Chad Daniels Birthday Bash

Minnesota’s comedy darling will be rounding out a 4-day stint at Acme Comedy Club on Friday with a taping of his latest special.

Chad Daniels wants you to stop being stupid – yeah, you.

Chad Daniels wants you to stop being stupid – yeah, you.

Raghav Mehta

 

On the surface, Chad Daniels looks like your typical, Midwestern working man: the timid, clean-cut father of two with an unwavering aversion to all things controversial.

But as a comic, Daniels, a fast-talking, Fergus Falls native, isn’t anything like that guy. While the tone of his material isn’t necessarily scathing or acrid, he’s an obvious far cry from the wholesome “Minnesota Nice” cliché.  Daniels doesn’t really have time or patience for everyday inanity. And he’s not going to hesitate calling you out on yours either — even if it gets him into trouble. That’s nothing new to him.

“I guess I was always a smart-ass growing up, at least that’s what people told me,” Daniels said. “I don’t have a lot of tolerance for stupidity … even though that’s kind of hypocritical because I definitely am stupid sometimes.”

At 36, Daniels has had one of the more steady and successful career arcs of any Midwestern comic in recent memory. Over the course of 14 years, he’s released two CD’s, filmed a half-hour “Comedy Central Presents” special and made multiple appearances on the network talk show circuit that include “The Tonight Show with Conan O’Brien” and most recently “The Late Late Show with Craig Ferguson.” This Friday, all of that will come full circle as he rounds out a four-day stint at Acme Comedy Club with a taping of his new special. Oh, and it’s his 37th birthday, too.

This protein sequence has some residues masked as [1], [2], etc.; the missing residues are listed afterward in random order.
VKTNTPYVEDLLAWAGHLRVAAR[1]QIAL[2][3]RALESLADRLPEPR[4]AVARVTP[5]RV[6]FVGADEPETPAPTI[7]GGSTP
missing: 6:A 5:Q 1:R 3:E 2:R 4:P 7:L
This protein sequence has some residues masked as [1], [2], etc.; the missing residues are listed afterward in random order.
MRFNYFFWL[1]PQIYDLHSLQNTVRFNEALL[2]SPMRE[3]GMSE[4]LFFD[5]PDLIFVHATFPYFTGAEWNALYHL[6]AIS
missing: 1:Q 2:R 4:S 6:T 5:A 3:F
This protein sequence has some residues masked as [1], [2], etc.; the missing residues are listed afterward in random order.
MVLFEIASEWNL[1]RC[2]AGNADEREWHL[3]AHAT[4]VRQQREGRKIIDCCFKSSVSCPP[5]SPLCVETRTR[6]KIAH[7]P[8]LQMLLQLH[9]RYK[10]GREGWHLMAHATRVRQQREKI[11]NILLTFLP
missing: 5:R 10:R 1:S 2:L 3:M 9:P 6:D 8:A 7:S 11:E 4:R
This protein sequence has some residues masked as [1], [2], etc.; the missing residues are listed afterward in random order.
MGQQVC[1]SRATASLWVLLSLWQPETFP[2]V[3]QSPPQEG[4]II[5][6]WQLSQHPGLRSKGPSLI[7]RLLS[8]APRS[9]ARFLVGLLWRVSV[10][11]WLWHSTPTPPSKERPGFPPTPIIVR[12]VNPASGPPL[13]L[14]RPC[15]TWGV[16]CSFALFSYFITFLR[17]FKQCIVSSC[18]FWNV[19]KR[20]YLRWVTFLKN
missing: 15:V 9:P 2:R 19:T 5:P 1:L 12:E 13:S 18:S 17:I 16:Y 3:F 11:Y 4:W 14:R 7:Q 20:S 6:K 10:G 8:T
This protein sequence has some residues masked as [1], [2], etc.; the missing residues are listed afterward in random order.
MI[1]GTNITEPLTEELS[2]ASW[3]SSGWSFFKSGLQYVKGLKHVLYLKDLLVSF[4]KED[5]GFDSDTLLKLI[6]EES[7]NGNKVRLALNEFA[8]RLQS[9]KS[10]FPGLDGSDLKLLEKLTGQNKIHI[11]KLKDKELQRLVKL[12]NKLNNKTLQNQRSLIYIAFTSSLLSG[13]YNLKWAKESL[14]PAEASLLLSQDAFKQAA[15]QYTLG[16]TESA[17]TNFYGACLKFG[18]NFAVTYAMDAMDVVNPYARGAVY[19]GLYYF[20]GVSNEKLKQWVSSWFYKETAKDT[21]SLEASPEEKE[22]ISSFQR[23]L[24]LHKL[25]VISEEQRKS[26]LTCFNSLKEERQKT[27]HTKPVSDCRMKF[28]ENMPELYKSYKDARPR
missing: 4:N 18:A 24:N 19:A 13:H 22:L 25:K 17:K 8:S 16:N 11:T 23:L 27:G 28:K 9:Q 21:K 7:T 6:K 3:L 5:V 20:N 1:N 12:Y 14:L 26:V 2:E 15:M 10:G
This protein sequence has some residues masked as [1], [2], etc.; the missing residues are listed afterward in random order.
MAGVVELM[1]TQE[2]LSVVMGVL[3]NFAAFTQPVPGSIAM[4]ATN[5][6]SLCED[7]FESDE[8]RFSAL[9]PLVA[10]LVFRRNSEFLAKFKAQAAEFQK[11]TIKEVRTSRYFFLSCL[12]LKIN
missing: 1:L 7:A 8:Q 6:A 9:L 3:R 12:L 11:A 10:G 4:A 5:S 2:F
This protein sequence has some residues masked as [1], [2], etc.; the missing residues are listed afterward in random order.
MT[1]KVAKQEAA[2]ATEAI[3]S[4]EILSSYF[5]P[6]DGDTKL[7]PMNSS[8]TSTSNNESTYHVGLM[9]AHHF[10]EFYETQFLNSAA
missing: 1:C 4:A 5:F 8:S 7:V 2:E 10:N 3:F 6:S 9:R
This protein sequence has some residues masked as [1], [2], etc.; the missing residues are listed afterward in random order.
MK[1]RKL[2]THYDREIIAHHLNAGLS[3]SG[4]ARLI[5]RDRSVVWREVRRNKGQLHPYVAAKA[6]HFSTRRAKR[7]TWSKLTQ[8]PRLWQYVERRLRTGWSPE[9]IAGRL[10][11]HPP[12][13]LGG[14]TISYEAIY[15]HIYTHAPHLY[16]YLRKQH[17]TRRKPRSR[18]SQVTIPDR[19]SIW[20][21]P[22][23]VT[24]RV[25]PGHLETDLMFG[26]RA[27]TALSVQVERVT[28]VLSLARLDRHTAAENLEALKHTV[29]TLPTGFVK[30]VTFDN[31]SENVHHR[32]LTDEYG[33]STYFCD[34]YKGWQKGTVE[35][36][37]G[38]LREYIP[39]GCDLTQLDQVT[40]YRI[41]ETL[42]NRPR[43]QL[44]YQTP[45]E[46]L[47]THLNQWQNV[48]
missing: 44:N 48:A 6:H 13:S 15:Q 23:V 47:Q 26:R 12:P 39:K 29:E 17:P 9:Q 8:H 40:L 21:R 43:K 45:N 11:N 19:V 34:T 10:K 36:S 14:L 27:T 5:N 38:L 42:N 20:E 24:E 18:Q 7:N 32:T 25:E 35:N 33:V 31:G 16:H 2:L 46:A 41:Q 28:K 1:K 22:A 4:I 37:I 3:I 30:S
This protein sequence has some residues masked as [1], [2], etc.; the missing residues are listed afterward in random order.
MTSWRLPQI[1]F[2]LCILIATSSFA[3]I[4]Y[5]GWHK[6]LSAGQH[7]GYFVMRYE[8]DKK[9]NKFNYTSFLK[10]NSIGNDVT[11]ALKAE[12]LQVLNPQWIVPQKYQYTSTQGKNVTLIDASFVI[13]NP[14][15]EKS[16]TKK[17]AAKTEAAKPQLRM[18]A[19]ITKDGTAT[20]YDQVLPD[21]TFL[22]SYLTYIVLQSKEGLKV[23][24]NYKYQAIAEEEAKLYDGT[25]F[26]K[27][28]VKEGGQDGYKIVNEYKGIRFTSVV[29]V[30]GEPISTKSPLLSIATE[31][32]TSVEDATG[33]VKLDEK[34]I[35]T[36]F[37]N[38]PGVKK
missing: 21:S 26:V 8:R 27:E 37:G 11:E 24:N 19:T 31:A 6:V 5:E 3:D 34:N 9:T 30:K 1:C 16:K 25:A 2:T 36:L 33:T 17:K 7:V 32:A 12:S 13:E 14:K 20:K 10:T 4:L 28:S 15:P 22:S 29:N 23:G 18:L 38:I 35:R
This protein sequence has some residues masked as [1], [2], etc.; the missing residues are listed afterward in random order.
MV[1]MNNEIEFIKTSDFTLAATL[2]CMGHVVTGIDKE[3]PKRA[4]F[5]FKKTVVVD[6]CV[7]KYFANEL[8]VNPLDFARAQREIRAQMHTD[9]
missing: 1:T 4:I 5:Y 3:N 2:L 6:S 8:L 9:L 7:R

“Acme’s where I started. Out of all the clubs in the country, it has this very intimate feel. It’s downstairs at this old warehouse. And it feels like that’s just how comedy should be,” Daniels said.

But Daniels didn’t have to grow up to realize he wanted to be a comic. He knew by the time he was in kindergarten. But you’ll have to ask his mom about that. He doesn’t actually remember making that decision.

“In kindergarten, I filled out a ‘What do you want to be when you grow up?’ questionnaire, and I put comedian on it. And when I was really young, I just remember my grandpa used to listen to Bob Newhart vinyl records. And I would sit and listen, and I wouldn’t understand it, but I remember he was howling he was laughing so hard,” Daniels said.

Despite all the continuing success and his burgeoning audience, Daniels, who still lives in Minnesota with his wife and two kids, says he isn’t striving for arena-sized fame. He’s usually not even on the road for more than five days at a time. He insists he just wants to be comfortable.

“A lot of guys will tour and make that circle, and I kind of go back and forth. It’s not as cost effective, but my kids didn’t ask for their dad to be a comedian,” Daniels said. “I figured out how many hours I actually have face time with my children versus if I had an eight-to-five job here in town. And I figured out that I spend more time with them being gone. Because when I’m home, I’m home. I don’t do anything else.”